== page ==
In the first episode of our Executive Leadership podcast, John Maxwell Company’s Chris Goede introduces the Five Levels of Leadership, giving an overview of each level. This methodology will help you identify and enhance leadership development within your organization.
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Read the transcript below:
My name is Chris Goede. I am the VP of the John Maxwell Company where, along with John and a tremendous team, we have the privilege of serving companies worldwide to enhance their leadership culture.
Today, I'd like to talk to you about the Five Levels of Leadership. We believe that this methodology will give you a common language to be able to help you identify and enhance leadership development and the leadership culture in your organization.
This is what we call the position level. John calls it the rights level. People follow you at this level because they have to. This is an entry level of leadership. This is where as a leader, you probably rely on rules, regulations, policies and probably the organizational chart. People are probably following you because they don't know you. But more importantly, they're probably following you because of that title.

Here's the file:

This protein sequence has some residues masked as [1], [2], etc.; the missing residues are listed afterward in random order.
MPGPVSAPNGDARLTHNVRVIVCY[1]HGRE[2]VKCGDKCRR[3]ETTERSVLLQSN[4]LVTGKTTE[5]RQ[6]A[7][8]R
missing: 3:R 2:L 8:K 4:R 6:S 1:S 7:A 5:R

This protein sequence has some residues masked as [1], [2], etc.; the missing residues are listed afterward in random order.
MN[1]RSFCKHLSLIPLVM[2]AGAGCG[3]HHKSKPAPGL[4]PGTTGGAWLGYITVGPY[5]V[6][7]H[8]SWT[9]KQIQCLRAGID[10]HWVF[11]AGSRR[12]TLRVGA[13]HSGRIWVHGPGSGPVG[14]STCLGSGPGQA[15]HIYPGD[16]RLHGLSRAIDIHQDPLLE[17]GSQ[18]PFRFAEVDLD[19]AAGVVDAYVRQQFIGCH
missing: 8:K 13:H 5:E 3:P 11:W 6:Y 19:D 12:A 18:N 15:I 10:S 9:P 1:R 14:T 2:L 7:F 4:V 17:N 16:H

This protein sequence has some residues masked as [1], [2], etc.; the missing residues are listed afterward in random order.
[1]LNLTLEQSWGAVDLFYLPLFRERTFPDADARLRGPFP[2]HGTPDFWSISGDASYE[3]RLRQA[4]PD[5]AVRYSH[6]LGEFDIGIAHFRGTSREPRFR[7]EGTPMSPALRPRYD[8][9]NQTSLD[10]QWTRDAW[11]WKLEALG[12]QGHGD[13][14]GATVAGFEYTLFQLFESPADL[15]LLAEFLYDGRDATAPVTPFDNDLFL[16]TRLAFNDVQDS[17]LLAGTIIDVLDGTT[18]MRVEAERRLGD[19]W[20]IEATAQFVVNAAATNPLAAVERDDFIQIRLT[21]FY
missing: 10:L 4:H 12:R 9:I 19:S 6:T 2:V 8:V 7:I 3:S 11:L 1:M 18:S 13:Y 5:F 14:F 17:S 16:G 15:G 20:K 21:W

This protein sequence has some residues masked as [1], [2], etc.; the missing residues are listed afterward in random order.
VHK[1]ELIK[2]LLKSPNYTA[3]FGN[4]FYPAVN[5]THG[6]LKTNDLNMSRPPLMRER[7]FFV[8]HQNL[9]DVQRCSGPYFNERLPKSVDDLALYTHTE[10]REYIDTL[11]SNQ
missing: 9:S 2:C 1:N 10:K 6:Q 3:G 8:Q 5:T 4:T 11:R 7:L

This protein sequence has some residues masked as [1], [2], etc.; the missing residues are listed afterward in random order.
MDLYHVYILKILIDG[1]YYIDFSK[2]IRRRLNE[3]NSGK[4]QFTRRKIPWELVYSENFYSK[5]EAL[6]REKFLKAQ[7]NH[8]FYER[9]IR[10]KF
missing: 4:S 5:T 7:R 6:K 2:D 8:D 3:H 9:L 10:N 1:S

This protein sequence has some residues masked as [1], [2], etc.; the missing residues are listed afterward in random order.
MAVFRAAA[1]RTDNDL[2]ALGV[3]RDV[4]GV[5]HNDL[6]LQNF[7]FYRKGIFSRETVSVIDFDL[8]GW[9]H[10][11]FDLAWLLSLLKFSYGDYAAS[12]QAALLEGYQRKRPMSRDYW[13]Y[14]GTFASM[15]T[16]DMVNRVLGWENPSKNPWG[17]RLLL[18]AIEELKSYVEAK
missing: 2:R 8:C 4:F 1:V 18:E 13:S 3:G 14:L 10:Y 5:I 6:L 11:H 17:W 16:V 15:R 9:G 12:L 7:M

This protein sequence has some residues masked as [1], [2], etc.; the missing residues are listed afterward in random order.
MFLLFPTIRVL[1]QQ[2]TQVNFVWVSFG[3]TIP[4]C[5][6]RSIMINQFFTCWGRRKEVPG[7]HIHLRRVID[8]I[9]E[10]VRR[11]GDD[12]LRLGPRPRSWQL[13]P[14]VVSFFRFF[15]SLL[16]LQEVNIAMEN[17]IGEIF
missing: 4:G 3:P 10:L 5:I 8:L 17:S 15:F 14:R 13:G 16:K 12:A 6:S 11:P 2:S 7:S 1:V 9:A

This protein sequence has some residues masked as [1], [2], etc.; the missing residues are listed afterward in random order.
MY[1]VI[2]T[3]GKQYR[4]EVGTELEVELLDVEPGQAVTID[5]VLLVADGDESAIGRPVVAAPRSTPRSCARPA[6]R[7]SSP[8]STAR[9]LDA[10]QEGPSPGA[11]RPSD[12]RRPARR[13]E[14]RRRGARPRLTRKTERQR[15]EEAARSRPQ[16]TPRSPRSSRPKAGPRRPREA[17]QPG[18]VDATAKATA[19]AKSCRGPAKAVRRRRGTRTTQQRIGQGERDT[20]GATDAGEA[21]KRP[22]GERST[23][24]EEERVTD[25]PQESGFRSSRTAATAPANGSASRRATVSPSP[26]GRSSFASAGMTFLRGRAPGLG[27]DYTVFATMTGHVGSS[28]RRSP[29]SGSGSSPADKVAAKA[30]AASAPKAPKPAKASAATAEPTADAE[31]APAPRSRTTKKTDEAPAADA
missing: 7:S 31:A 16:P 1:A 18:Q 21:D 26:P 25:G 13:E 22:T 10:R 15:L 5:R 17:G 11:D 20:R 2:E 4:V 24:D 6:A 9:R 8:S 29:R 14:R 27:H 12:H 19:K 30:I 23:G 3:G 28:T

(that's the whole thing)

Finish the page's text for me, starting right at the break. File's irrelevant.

And this is a great place to start, this is a place where we all start. We all start at Level 1. This place is given to you, and when I get ready to talk to you about Levels 2, 3 and 4, you're going to see that those are where we're going to earn our leadership skills -- our leadership accolades if you want to call it that -- and then we'll talk briefly about Level 5, which is also a level that is given to you in this influence methodology.
So, Level 1 is the position level. It's the rights level. You have leadership, not because of influence, but because of your title because of the title the organization has given to you.
We call Level 2 the permission level. This is the level where you have relationships with those that you connect with and work with. People follow you as a leader because they want to, not because they have to. A lot of people take a look at this level and they say “Well I'm an I'm an introvert, I'm not an extrovert and I don't like to build relationships.” This level is really more about the ability to connect with your team. And as we get further into the series on our podcast, we’re going to talk a little bit further about the things that you can do as a leader to be able to connect with your team.